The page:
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Cardiac Medication Essentials: 2016 Critical Care Nursing Conference
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Watch Dr. Paul Langlois, APN, PHD, CCRN, CCNS, CNRN, for an insightful and practical day focused on the common types of cardiac disorders that professionals like you see in your practice, and the medications currently used to treat them. Paul will provide you with cutting-edge information regarding the selection of particular cardiac medications, the desired outcomes, potential side effects and drug interactions. Don’t miss this opportunity to keep pace with the ever-changing field of cardiac care and, through the information gained in this seminar, reduce the risk of potential adverse consequences for your patients!

  • Antiarrhythmic Agents
  • Anticoagulants
  • Metabolic Syndrome
  • Dyslipidemia
  • CHF
  • Stroke
  • Antihypertensive Therapy
  • Dangerous Interactions

OUTLINE

Cardiac Hemodynamics: Beyond Blood Pressure and Heart Rate

  • Preload
  • Afterload
  • Contractility
  • Normal and abnormal electrocardiographic tracings

Antiarrhythmic Agents: Avoid the 3 Most Common Mistakes

  • Class I agents (sodium channel blockers)
  • Class II agents (beta-blockers)
  • Class III agents (potassium channel blockers)
  • Class IV agents (calcium channel blockers)
  • AHA/ACC Anticoagulant Administration Guidelines
  • Nitrates
  • Aspirin
  • Morphine sulfate
  • Beta blockers
  • Fibrinolytic agents
  • Antiplatelet agents
  • Anticoagulants
  • ACE inhibitors
  • Angiotensin receptor blockers (ARB)

Stroke Patients: Avoid 4 Common Medication Errors

  • Ischemic
  • Hypertension: Labetalol, Nitropaste, Nicardipine
  • Hypotension: Crystalloid, Dopamine
  • Thrombolytic agents
  • Antiepileptic medications
  • Dabigatran
  • Hemorrhagic
  • Correct coagulation abnormalities
  • Glucose management
  • Blood pressure control
  • Antiepileptic medications

Metabolic Syndrome and Dyslipidemia Patients: Medications that Should NOT Be Administered Together

  • NCEP ATPIII guidelines
  • Lipid modifying medications
  • Statins
  • Fibrates
  • Resins
  • Niacin
  • Blood glucose control
  • Insulin
  • Oral agents

Congestive Heart Failure: Medications to Start and Avoid Based Upon Patient Presentation Digoxin

  • Nesiritide
  • Diuretics
  • ACE inhibitors
  • ARB
  • Aldosterone antagonists
  • Beta-blockers

WARNING: What the Antihypertensive Therapy Guidelines Do Not Specify

  • Diuretics
  • Loop
  • Thiazide
  • Potassium-sparing
  • ACE inhibitors
  • ARB
  • Beta-blockers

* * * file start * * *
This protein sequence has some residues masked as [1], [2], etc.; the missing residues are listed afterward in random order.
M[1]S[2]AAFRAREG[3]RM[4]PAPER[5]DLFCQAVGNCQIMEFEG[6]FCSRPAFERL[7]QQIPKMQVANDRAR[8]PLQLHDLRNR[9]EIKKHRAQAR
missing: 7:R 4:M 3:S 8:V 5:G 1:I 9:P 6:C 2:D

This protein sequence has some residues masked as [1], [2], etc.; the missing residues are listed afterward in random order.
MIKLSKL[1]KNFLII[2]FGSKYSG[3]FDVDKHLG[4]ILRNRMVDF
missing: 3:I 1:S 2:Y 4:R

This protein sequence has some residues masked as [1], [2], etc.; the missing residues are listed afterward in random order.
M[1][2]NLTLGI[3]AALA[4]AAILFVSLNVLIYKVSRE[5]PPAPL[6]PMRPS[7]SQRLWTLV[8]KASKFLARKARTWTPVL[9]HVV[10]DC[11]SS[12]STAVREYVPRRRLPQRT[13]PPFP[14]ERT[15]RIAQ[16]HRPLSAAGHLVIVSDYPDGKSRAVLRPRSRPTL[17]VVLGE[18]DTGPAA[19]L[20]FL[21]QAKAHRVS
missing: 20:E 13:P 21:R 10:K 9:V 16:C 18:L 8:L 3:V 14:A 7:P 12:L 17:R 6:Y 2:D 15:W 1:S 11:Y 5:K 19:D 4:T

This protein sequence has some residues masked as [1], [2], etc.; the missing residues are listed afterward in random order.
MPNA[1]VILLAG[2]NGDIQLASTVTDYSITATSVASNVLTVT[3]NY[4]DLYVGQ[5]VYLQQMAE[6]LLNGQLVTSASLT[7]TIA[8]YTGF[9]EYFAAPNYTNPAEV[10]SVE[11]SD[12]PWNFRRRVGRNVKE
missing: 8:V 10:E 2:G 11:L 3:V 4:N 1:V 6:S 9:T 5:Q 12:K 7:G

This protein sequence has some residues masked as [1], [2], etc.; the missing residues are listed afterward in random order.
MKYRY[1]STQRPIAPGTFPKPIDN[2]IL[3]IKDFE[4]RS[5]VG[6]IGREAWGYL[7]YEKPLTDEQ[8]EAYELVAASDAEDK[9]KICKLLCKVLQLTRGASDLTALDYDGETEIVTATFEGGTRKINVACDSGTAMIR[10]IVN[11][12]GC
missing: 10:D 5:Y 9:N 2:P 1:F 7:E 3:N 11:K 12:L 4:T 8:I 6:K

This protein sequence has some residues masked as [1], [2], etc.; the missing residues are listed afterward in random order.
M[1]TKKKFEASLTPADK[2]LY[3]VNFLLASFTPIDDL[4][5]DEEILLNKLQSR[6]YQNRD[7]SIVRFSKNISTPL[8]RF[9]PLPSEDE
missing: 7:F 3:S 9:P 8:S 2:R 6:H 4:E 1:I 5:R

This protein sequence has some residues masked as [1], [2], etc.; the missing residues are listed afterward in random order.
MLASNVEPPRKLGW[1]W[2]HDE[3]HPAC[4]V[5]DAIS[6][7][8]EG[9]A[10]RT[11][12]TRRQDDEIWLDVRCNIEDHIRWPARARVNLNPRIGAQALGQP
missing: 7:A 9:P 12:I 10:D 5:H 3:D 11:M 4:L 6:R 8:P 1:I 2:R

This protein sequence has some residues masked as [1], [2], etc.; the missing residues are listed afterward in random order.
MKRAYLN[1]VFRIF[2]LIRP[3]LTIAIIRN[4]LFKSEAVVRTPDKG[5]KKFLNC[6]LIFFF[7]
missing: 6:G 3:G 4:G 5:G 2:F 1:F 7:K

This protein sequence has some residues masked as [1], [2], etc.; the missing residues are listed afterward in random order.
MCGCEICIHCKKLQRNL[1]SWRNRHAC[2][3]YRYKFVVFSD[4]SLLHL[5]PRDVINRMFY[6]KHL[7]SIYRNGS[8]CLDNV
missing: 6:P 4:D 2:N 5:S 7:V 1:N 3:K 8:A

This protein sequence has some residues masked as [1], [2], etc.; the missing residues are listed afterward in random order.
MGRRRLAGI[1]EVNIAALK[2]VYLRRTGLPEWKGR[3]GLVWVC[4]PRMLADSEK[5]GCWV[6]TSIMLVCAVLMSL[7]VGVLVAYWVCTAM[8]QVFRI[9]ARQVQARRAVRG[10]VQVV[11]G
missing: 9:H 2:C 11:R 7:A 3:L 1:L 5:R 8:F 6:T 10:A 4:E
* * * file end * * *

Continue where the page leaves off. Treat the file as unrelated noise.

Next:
• Calcium channel blockers
  • Alpha blocking agents
  • Vasodilators
  • Lifestyle modifications

OBJECTIVES

  1. Describe the four classes of cardiac medications and their effects on the function of the cardiac cycle.
  2. Explain the effects that each class of cardiac medications has on the cardiac cycle.
  3. Identify the classes of medications used to treat acute coronary syndrome.
  4. Discriminate between the treatments for ischemic and hemorrhagic stroke.
  5. Explain the benefits of medications used to treat metabolic syndrome and dyslipidemia.
  6. Analyze the benefits and risks of medications used to treat heart failure.
  7. Define the criteria used to initiate antihypertensive medications after lifestyle modifications have been employed.
  8. Recognize dangerous drug-drug interactions of cardiac and non-cardiac medications.

 

Dr. Paul Langlois, APN, PhD, CCRN, CCNS, CNRN

Dr. Paul Langlois, APN, PhD, CCRN, CCNS, CNRN, is a critical care clinical specialist in the Surgical, Medical, Neuro, CCU and Trauma ICUs of Cook County Hospital, Chicago. Drawing on over 30 years of experience assessing and managing patients with life-threatening diseases, Dr. Langlois provides advanced-level training to nurses, physician assistants, nurse practitioners and physicians.

Dr. Langlois is committed to providing the highest quality of care to patients through advanced education. His presentations are evidence-based, timely and provide participants with case studies to facilitate critical thinking. As a bedside clinical nurse specialist, he has developed several critical care and infection control institution-wide protocols for the multidisciplinary assessment and management of the cardiac and septic patient.

Paul’s’ cardiac protocols include: weaning from mechanical ventilation, pulmonary artery catheter and hemodynamic monitoring, vasoactive medications, ventricular assist devices, renal replacement therapy, and neurologic alterations after trauma.

His presentations are enthusiastically delivered and offer practical tips that help make the most challenging concepts easy to understand. Linking knowledge to practice is the goal of every education program. 

Speaker Disclosures:

Financial: Paul Langlois has an employment relationship with Cook County Hospital. He receives a speaking honorarium from PESI, Inc.

Nonfinancial: Paul Langlois has no relevant non-financial relationships to disclose.


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